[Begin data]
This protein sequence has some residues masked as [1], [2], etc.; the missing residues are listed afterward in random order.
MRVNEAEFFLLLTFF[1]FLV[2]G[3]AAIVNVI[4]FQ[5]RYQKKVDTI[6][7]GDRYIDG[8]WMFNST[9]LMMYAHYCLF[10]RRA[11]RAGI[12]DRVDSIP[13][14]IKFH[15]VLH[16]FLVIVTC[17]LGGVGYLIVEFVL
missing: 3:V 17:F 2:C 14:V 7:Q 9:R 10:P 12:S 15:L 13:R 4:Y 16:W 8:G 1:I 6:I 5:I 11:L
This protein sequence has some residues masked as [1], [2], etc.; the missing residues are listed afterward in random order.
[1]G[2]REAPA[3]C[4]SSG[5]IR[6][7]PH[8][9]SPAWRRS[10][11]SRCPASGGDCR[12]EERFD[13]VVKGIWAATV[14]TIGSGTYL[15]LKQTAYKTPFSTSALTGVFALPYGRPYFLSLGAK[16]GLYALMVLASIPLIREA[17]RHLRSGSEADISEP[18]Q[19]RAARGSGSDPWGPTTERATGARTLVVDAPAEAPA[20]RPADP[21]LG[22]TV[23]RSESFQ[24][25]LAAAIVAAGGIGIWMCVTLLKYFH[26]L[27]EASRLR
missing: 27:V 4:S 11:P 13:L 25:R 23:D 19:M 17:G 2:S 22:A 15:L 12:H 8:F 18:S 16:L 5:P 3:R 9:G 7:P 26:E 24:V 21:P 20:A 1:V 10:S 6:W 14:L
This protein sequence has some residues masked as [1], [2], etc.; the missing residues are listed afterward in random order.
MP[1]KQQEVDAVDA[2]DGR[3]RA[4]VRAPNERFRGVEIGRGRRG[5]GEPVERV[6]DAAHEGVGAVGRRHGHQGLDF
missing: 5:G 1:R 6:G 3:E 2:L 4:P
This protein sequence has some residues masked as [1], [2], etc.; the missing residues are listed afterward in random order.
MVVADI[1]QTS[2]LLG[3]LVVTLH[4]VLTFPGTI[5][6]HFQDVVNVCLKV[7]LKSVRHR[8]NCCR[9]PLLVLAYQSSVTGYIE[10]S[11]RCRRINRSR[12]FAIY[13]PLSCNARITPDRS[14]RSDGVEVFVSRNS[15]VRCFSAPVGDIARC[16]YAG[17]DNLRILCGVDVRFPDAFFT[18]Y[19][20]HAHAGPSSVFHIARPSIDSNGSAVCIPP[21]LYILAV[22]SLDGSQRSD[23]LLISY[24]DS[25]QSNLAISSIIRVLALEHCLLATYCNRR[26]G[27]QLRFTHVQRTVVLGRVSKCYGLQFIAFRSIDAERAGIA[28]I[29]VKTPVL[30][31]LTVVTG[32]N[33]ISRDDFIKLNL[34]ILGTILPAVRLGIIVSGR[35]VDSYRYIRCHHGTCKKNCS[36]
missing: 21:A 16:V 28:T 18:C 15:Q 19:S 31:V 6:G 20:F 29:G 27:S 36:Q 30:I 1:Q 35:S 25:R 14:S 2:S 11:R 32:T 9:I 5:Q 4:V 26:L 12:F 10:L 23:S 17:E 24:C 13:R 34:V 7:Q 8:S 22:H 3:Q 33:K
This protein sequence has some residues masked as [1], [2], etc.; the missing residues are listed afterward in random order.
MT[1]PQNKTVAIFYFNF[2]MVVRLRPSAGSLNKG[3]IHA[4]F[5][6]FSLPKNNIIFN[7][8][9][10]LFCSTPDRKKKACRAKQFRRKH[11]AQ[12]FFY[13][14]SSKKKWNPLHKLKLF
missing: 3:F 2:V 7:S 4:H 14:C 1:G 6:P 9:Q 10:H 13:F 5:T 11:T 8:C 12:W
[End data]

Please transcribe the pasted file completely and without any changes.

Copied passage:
This protein sequence has some residues masked as [1], [2], etc.; the missing residues are listed afterward in random order.
MRVNEAEFFLLLTFF[1]FLV[2]G[3]AAIVNVI[4]FQ[5]RYQKKVDTI[6][7]GDRYIDG[8]WMFNST[9]LMMYAHYCLF[10]RRA[11]RAGI[12]DRVDSIP[13][14]IKFH[15]VLH[16]FLVIVTC[17]LGGVGYLIVEFVL
missing: 3:V 17:F 2:C 14:V 7:Q 9:R 10:P 12:S 15:L 13:R 4:Y 16:W 8:G 1:I 6:I 5:I 11:L
This protein sequence has some residues masked as [1], [2], etc.; the missing residues are listed afterward in random order.
[1]G[2]REAPA[3]C[4]SSG[5]IR[6][7]PH[8][9]SPAWRRS[10][11]SRCPASGGDCR[12]EERFD[13]VVKGIWAATV[14]TIGSGTYL[15]LKQTAYKTPFSTSALTGVFALPYGRPYFLSLGAK[16]GLYALMVLASIPLIREA[17]RHLRSGSEADISEP[18]Q[19]RAARGSGSDPWGPTTERATGARTLVVDAPAEAPA[20]RPADP[21]LG[22]TV[23]RSESFQ[24][25]LAAAIVAAGGIGIWMCVTLLKYFH[26]L[27]EASRLR
missing: 27:V 4:S 11:P 13:L 25:R 23:D 19:M 17:G 2:S 22:A 15:L 12:H 8:F 18:S 16:L 5:P 3:R 9:G 7:P 26:E 24:V 21:P 20:A 1:V 10:S 6:W 14:L
This protein sequence has some residues masked as [1], [2], etc.; the missing residues are listed afterward in random order.
MP[1]KQQEVDAVDA[2]DGR[3]RA[4]VRAPNERFRGVEIGRGRRG[5]GEPVERV[6]DAAHEGVGAVGRRHGHQGLDF
missing: 5:G 1:R 6:G 3:E 2:L 4:P
This protein sequence has some residues masked as [1], [2], etc.; the missing residues are listed afterward in random order.
MVVADI[1]QTS[2]LLG[3]LVVTLH[4]VLTFPGTI[5][6]HFQDVVNVCLKV[7]LKSVRHR[8]NCCR[9]PLLVLAYQSSVTGYIE[10]S[11]RCRRINRSR[12]FAIY[13]PLSCNARITPDRS[14]RSDGVEVFVSRNS[15]VRCFSAPVGDIARC[16]YAG[17]DNLRILCGVDVRFPDAFFT[18]Y[19][20]HAHAGPSSVFHIARPSIDSNGSAVCIPP[21]LYILAV[22]SLDGSQRSD[23]LLISY[24]DS[25]QSNLAISSIIRVLALEHCLLATYCNRR[26]G[27]QLRFTHVQRTVVLGRVSKCYGLQFIAFRSIDAERAGIA[28]I[29]VKTPVL[30][31]LTVVTG[32]N[33]ISRDDFIKLNL[34]ILGTILPAVRLGIIVSGR[35]VDSYRYIRCHHGTCKKNCS[36]
missing: 21:A 16:V 28:T 18:C 15:Q 19:S 31:V 6:G 20:F 29:G 27:S 36:Q 30:I 1:Q 35:S 25:R 14:S 2:S 11:R 32:T 9:I 5:Q 4:V 26:L 12:F 10:L 23:S 17:E 24:C 13:R 34:V 7:Q 8:S 22:H 3:Q 33:K
This protein sequence has some residues masked as [1], [2], etc.; the missing residues are listed afterward in random order.
MT[1]PQNKTVAIFYFNF[2]MVVRLRPSAGSLNKG[3]IHA[4]F[5][6]FSLPKNNIIFN[7][8][9][10]LFCSTPDRKKKACRAKQFRRKH[11]AQ[12]FFY[13][14]SSKKKWNPLHKLKLF
missing: 3:F 2:V 7:S 4:H 14:C 1:G 6:P 9:Q 10:H 13:F 5:T 11:T 8:C 12:W